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Originally published Thursday, May 1, 2014 at 3:05 PM

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‘Only Lovers Left Alive’: The love, languor of vampire couple

A three-star movie review of “Only Lovers Left Alive,” Jim Jarmusch’s moody vampire love story starring Tilda Swinton and Tom Hiddleston as glamorous, immortal partners.


Seattle Times movie critic

Movie Review 3 stars

‘Only Lovers Left Alive,’ with Tilda Swinton, Tom Hiddleston, Mia Wasikowska, John Hurt, Anton Yelchin, Jeffrey Wright. Written and directed by Jim Jarmusch. 123 minutes. Rated R for language and brief nudity. Several theaters.

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Jim Jarmusch’s vampire love story “Only Lovers Left Alive” begins with an irresistible shot: Tilda Swinton, barefoot and clad in a regal-looking black-and-gold robe, reclines on a chaise by an ornate bed, her head thrown back and her untamed-looking blond tresses streaming down. She is surrounded by unruly piles of books, each representing delicious hours lost. It’s a reminder of an undeniable advantage enjoyed by the undead: They really do, over all those centuries, get a lot of reading done.

You don’t so much watch this movie as slink into it, joining an unlikely pair of lovers and enjoying their slouchy elegance. Not much happens, and not much needs to. Swinton is Eve, a paperwhite beauty who lives in her book-lined lair in Tangiers; Tom Hiddleston, also chalkily exquisite, is her longtime lover Adam, an underground musician living in Detroit. She travels to visit him, continuing their centuries-long romance, but their idyll is interrupted by her troublesome sister Ava (Mia Wasikowska). Blood is drunk; squabbles ensue (just consider how many years vampires have to hold on to sibling grudges); a body is dumped; an unending life moves on, as it must.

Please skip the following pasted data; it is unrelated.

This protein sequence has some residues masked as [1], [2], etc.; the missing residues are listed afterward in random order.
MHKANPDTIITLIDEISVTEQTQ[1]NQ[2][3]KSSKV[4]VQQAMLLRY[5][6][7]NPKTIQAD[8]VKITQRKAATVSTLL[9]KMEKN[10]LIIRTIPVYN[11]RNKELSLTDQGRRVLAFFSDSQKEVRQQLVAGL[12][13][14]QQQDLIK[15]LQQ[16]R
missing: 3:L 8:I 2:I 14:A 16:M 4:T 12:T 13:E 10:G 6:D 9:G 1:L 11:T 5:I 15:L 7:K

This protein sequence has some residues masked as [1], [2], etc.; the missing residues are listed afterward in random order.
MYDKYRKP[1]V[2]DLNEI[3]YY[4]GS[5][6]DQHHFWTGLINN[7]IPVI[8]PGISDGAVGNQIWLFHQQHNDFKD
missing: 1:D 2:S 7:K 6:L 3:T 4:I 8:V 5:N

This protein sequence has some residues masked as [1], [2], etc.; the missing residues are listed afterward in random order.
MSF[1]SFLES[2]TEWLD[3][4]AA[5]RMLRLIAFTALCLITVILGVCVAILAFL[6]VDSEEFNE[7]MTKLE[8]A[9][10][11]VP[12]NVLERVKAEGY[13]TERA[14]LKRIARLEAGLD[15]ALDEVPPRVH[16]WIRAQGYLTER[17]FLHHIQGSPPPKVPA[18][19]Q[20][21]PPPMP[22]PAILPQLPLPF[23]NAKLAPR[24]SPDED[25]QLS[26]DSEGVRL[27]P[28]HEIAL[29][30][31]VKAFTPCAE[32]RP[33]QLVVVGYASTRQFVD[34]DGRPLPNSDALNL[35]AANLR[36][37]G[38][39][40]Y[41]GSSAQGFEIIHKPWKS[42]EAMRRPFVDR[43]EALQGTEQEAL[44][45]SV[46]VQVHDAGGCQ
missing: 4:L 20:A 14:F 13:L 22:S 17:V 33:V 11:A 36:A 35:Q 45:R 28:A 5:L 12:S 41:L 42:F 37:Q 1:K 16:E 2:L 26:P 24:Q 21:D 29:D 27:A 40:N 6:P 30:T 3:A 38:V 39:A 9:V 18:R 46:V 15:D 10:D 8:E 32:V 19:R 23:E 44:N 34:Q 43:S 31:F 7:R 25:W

Despite the frequent doses of blood served in ornate glasses, like a rare ruby cordial, “Only Lovers Left Alive” isn’t really a horror story. It’s more of a mood piece, full of literary name-dropping (Adam and Eve, of course, consorted with the Romantic poets long ago) and languorous lounging about in dimly lit rooms. (It’s also, at times, wryly funny; note how, on a night flight in a first-class airplane cabin, pretty much everyone looks like a vampire.)

Swinton and Hiddleston, both with cheekbones that could draw blood and hair that looks to be perpetually standing on end (it’s as if they’re always shivering), seem born to play this couple, in the elegant, affectionate ennui that sets in after a few hundred years together. This film’s sleepy rhythms become infectious; you feast on this vampire couple, and miss them when they’re gone.

Moira Macdonald: 206-464-2725 or mmacdonald@seattletimes.com



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